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The future starts now

June 10, 2008

Most politicians will, given half a chance, wax lyrical about the virtues of saving for the future – saving for a rainy day.But in the kind of economic situation we currently find ourselves – uncertain, worrying, tough – there is less spare income around for ordinary families. Energy and fuel bills are on the up. Food is costing more. How to manage debts is the issue, and the possibility of saving is, for many, pie in the sky.

This is why there was such a furore about Gordon Brown’s abolition of the 10p tax band, and why having spotted the gaffe last year, Liberal Democrats have been campaigning on the issue ever since.

In my family, we are lucky that both my partner and I have jobs, but we are very aware that, for our six month old daughter, the opportunities that were provided to us in our younger years by the state (particularly free higher education) will not be available to our daughter when, God-willing, the time comes around.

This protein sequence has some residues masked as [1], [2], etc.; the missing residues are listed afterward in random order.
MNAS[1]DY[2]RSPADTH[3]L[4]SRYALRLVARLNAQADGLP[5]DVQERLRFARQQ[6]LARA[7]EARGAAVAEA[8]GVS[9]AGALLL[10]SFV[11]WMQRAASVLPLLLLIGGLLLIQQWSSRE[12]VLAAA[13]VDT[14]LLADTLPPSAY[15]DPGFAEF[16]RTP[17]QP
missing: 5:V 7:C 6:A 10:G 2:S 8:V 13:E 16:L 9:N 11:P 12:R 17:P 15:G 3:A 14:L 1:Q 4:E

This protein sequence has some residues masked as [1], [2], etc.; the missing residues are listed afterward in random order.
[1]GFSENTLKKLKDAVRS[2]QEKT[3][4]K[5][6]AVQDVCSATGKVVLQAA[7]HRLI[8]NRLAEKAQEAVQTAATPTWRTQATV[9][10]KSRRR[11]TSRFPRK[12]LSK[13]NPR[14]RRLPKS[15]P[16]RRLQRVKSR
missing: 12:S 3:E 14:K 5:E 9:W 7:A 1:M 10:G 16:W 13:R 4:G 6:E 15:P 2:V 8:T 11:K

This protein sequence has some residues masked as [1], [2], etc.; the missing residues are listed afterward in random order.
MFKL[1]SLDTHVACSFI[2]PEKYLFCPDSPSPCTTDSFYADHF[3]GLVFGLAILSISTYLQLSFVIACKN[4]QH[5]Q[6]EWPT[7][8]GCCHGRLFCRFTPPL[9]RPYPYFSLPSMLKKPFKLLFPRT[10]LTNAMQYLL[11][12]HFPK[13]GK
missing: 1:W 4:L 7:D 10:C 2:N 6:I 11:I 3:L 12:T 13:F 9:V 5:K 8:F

We have been forced to think for ourselves about how we can best try to put away some money for her on a regular basis.

So I was interested to read an article in The Times recently by James Charles entitled ‘Ten easy ways to save’ – here is the relevant link:

One of the ways suggested in the article is the possibility of using the Kidstart website (at, free of charge, to save for children that you care about, via your purchases with the various retailers that are allied with the scheme. Kidstart guarantees a high level of security for your card data, and there is the possibility of getting as much as 20% back on items purchased for the relevant ‘Kiddybank’.

This is a great way in which to save, because you are doing so via the purchases you may have had to make in any case.

My partner and I have duly signed up, and I have sent the information on to my dad as well. However in doing so, it brought back to my mind a conversation I had in Rye at the end of last month about social exclusion.

In all of my angst about which schemes to sign up for I realised that such schemes are well and good if you have access to the relevant technology.

Older citizens may have more of an ethic of saving, but with the constant financial pressures faced by our older people, the wherewithal for many to save is at an all-time low.

We must not forget older citizens and others amidst the technology revolution. Exclusion from technology is a real and pressing issue. We should not underestimate the difficulties that it can cause.


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